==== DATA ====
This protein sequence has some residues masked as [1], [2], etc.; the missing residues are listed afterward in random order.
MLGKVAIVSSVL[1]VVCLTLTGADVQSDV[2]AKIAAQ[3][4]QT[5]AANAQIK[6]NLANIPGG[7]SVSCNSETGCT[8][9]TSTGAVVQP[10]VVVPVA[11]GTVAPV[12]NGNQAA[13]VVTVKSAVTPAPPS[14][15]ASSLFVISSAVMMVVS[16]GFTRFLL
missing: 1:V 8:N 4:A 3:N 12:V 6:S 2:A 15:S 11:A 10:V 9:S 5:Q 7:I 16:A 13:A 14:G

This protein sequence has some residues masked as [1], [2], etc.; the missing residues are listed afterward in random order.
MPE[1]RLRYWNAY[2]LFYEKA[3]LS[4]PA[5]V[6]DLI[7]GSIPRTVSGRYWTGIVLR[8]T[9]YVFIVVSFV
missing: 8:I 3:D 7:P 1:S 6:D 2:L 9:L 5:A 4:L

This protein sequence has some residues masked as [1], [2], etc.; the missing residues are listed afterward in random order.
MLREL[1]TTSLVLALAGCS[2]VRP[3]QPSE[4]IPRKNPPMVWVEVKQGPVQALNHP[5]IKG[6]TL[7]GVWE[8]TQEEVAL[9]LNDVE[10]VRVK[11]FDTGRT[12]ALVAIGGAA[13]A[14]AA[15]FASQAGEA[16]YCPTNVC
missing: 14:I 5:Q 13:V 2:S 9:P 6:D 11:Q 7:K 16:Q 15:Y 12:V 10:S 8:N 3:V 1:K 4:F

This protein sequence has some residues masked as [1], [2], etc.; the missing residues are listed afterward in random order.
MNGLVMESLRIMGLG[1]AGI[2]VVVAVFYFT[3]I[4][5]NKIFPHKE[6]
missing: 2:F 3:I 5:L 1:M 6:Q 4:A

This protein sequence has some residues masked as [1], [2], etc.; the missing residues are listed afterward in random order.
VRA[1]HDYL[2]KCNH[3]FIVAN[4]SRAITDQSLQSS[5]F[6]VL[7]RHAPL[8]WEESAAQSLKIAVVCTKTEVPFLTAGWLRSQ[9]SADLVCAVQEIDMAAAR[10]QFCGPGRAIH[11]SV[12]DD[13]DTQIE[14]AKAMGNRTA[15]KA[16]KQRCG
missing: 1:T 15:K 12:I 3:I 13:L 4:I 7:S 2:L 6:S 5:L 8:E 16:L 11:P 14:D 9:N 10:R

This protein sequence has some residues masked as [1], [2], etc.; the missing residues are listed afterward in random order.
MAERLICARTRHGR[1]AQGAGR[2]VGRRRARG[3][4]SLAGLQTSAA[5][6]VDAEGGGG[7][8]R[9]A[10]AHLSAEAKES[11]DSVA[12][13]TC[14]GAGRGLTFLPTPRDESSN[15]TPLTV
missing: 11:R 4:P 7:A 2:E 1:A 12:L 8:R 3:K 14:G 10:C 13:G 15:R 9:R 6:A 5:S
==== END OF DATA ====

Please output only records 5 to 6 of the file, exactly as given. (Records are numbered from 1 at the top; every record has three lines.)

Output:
This protein sequence has some residues masked as [1], [2], etc.; the missing residues are listed afterward in random order.
VRA[1]HDYL[2]KCNH[3]FIVAN[4]SRAITDQSLQSS[5]F[6]VL[7]RHAPL[8]WEESAAQSLKIAVVCTKTEVPFLTAGWLRSQ[9]SADLVCAVQEIDMAAAR[10]QFCGPGRAIH[11]SV[12]DD[13]DTQIE[14]AKAMGNRTA[15]KA[16]KQRCG
missing: 1:T 15:K 12:I 3:I 13:L 4:I 7:S 2:L 6:S 5:L 8:E 16:L 11:P 14:D 9:N 10:R

This protein sequence has some residues masked as [1], [2], etc.; the missing residues are listed afterward in random order.
MAERLICARTRHGR[1]AQGAGR[2]VGRRRARG[3][4]SLAGLQTSAA[5][6]VDAEGGGG[7][8]R[9]A[10]AHLSAEAKES[11]DSVA[12][13]TC[14]GAGRGLTFLPTPRDESSN[15]TPLTV
missing: 11:R 4:P 7:A 2:E 1:A 12:L 8:R 3:K 14:G 10:C 13:G 15:R 9:R 6:A 5:S